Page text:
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[css-d] ADMIN: List policies (updated) and question/answer

Sent by Eric A. Meyer on 26 January 2002 11:11


Hello,

    I've been revising and expanding the list policy and general 
information document, and have the current version available here:

    <http://www.meyerweb.com/eric/css/discuss/info.html>

Please go read it when you have a moment, as it has undergone quite a 
few changes since the post I made to the list yesterday.  It's still 
under review, so suggestions and comments are welcomed (but make them 
offlist, please; we don't need a raging process debate in addition to 
everything else).
    I'd like to make one or two things clear that aren't in the 
above-referenced 'info' page yet, but will be before it's done.
    The "level of discussion" has apparently been a concern to a few 
people, and I'm a little worried that there haven't been too many 
basic questions about CSS.  This list is meant to discuss CSS at any 
level of complexity, and that includes the basic stuff.  Confused 
about selectors, or some common terminology that escapes your 
understanding, or how text justification works?  Ask away.
    My philosophy is that there are two kinds of questions: good 
questions and unasked questions.  I much prefer the former.  It 
doesn't matter how "dumb" you think the question might be, because I 
guarantee you that at least five other subscribers are wondering the 
same thing, and will learn from the answer.  "How do I position a 
background image?" is as valid a question as "Why does this 15KB 
stylesheet almost but not quite work in Opera when I use an HTML4.01 
Frameset DOCTYPE?"
    There is a flip side to this, which is the answering of said 
questions.  What I ask is this: if you're answering a practical 
question, first make the answer practical and directly address the 
question.  Tell the inquirer how to do what they ask.  Do not berate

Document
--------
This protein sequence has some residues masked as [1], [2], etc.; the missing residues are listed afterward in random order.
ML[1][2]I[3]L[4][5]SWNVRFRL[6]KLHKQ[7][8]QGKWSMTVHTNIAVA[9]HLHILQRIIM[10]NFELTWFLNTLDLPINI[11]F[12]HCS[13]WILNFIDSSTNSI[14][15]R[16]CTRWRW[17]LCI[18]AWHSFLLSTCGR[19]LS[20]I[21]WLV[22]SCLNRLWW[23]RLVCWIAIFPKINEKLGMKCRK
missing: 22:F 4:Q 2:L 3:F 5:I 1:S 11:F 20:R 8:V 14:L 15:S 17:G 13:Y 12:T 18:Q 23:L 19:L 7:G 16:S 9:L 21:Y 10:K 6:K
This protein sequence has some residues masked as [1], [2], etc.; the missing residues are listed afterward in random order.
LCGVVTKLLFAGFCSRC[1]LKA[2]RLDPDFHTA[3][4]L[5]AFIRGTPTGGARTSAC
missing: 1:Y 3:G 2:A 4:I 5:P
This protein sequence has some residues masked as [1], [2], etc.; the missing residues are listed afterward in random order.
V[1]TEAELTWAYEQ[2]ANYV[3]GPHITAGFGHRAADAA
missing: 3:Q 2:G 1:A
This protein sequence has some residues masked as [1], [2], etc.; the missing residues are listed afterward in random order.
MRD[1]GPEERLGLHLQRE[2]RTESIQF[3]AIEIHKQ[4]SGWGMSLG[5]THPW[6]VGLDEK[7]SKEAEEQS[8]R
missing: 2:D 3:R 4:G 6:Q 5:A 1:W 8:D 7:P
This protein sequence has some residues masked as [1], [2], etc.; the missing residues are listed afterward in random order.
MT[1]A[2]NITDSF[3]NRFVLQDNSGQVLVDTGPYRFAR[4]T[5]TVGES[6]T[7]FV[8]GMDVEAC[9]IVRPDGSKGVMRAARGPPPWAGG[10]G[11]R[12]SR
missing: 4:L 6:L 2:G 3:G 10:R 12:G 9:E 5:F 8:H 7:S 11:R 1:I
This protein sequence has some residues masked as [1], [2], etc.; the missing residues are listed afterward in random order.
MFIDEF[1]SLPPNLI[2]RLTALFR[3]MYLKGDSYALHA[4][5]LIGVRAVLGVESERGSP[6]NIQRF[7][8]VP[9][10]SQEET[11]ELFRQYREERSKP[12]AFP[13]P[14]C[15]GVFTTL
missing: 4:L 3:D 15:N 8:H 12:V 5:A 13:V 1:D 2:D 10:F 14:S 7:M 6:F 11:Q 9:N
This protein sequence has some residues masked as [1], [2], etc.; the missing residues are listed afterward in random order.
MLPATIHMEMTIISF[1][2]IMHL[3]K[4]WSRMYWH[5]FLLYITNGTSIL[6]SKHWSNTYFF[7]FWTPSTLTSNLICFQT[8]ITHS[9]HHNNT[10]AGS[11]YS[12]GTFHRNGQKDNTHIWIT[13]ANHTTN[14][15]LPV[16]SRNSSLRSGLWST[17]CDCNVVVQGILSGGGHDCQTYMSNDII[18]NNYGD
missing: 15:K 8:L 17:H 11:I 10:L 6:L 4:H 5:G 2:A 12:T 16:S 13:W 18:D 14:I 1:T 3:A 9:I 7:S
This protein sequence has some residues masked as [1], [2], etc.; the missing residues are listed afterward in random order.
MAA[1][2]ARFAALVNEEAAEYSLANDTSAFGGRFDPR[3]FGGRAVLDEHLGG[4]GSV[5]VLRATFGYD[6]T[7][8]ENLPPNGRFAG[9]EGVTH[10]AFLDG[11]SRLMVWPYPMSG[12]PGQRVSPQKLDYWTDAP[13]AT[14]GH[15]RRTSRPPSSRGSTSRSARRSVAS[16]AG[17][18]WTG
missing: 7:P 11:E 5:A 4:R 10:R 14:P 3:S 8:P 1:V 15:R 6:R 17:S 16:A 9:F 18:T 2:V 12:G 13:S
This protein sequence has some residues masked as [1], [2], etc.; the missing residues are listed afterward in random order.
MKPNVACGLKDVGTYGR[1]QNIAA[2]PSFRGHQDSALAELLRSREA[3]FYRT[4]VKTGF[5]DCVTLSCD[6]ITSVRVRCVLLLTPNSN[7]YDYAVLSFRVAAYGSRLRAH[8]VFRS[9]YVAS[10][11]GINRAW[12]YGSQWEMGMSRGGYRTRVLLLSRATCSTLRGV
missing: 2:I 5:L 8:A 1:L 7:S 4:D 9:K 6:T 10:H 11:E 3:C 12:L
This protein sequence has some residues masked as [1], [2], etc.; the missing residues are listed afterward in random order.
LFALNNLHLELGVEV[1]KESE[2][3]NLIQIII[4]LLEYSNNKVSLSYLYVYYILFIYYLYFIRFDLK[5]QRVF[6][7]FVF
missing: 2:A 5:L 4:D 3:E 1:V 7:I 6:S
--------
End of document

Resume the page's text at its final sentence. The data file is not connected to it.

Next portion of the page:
or belittle  them for asking it.  Follow up your answer with "...but 
here's something else to consider" if you feel it important to do so, 
but only after you've answered their question.  (The classic case 
here being "How do I set the font size of my page?")
    Above all, if you can't answer with a modicum of respect, or 
without feeling somehow annoyed by the question, then DO NOT ANSWER 
AT ALL.  I'm dead serious about this.  You may have seen and 
responded to a question six thousand times, but the person asking has 
only heard it once: when they asked it.  They're asking it in order 
to fill a gap in their own knowledge.  Make your answer an 
encouragement for more questions, not an incentive to unsubscribe.
    With all that said, I'm completely stunned and overjoyed by the 
first 36 hours of the list.  As I said to someone this morning, I 
feel like I opened a door and was immediately flattened by the rush, 
but it's great to see people so animated about CSS!  I thank you in 
advance for helping to keep that momentum going.

--
Eric A. Meyer [EMAIL-REMOVED]) http://www.meyerweb.com/eric/
Author, "Cascading Style Sheets: The Definitive Guide" and
"CSS 2.0 Programmer's Reference"  http://www.meyerweb.com/eric/books/
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